Why don't more companies embrace trust as a tangible, learnable, and measurable asset? Because it requires four things that don't fit the business world's current obsession with instant gratification -- time, effort, diligence and character.
Money's role in influencing elections might only increase in years to come, which is why there has never been a more important time for colleges to demand to know how their nearly half a trillion dollars are being spent.
We use a market response -- a fine -- to address a moral wrong. We focus on the corporation rather than the individuals responsible, acting as if we can permissibly separate the wrong from human agency.
Justice Kagan actually read from the Sosa opinion, reminding us that yesterday's pirate is the modern-day torturer, and our courts should keep the doors open to victims of these kinds of universally condemned human rights abuses
After having the largest environmental judgment in history -- $19 billion -- handed down against them and held up under appeal, Chevron is fooling fewer and fewer people hardly any of the time these days.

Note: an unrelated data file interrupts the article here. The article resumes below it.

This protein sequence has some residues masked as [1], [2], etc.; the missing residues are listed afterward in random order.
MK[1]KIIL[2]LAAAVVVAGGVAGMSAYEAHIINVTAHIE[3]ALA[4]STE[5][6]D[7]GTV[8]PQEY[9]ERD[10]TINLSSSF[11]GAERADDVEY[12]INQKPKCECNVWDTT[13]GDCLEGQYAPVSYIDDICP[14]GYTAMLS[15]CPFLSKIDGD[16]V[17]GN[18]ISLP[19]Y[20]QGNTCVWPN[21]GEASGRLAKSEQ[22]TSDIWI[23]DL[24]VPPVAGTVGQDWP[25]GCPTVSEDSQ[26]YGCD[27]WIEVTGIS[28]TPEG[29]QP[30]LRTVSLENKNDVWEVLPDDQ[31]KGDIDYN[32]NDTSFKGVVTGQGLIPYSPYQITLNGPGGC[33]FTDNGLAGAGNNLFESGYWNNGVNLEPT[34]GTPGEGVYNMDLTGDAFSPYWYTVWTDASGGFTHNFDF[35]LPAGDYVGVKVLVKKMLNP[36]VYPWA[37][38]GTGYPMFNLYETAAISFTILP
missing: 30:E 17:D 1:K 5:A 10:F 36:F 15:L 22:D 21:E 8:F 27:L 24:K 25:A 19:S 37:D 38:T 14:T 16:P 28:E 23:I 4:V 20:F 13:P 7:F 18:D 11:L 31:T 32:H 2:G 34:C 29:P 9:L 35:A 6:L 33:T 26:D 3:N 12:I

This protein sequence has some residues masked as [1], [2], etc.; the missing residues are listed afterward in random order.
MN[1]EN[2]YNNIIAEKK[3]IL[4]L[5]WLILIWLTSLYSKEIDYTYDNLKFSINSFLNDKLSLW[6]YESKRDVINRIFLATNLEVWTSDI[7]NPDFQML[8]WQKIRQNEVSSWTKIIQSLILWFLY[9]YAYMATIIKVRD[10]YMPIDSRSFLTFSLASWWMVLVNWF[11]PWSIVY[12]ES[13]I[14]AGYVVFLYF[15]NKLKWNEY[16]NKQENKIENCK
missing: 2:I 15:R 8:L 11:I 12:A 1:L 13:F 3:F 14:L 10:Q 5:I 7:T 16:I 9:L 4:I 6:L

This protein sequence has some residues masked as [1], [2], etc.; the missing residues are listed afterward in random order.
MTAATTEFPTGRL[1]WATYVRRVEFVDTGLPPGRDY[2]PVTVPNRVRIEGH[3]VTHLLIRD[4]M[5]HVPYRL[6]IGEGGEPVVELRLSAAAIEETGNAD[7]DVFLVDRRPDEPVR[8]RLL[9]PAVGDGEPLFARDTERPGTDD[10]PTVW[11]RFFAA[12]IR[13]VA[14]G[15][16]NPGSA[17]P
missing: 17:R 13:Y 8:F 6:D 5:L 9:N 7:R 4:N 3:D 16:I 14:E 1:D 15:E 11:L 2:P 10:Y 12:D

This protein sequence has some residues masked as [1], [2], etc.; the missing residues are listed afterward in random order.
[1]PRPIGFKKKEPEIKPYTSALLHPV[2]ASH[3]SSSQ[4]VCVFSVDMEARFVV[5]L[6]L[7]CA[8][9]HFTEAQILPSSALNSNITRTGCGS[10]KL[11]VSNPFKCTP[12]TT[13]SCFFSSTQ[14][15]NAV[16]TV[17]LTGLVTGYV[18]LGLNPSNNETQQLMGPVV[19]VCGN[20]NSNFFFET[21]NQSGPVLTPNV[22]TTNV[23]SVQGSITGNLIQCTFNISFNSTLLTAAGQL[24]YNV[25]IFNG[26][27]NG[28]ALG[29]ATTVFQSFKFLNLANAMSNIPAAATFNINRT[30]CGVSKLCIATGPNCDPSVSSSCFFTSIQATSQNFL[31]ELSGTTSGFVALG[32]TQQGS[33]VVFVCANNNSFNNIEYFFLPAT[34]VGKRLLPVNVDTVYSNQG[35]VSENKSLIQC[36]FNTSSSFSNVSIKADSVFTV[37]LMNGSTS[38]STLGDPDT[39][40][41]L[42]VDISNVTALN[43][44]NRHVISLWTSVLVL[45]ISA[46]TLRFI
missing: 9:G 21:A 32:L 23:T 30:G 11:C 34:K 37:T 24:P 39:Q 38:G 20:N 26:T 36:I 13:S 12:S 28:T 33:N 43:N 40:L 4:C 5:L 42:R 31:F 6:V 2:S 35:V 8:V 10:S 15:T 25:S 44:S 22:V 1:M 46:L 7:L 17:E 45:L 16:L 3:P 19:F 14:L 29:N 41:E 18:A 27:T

We are a nation of corporations, but our press and our conventional politics do not in any systematic way make visible the effect of corporate actions on the country. Let us as citizens make up for that significant omission.
Should corporations have immunity for human rights abuses? Today, the Supreme Court hears arguments in a case that will decide whether corporations will be exempted from a crucial law that allows foreign victims of serious human rights abuses to sue them in US courts for civil damages.
We in the business community are behind you 100% in your efforts to save our economy. But as you go, please be sensitive to the human cost that you may exact from those who can least afford to bear it.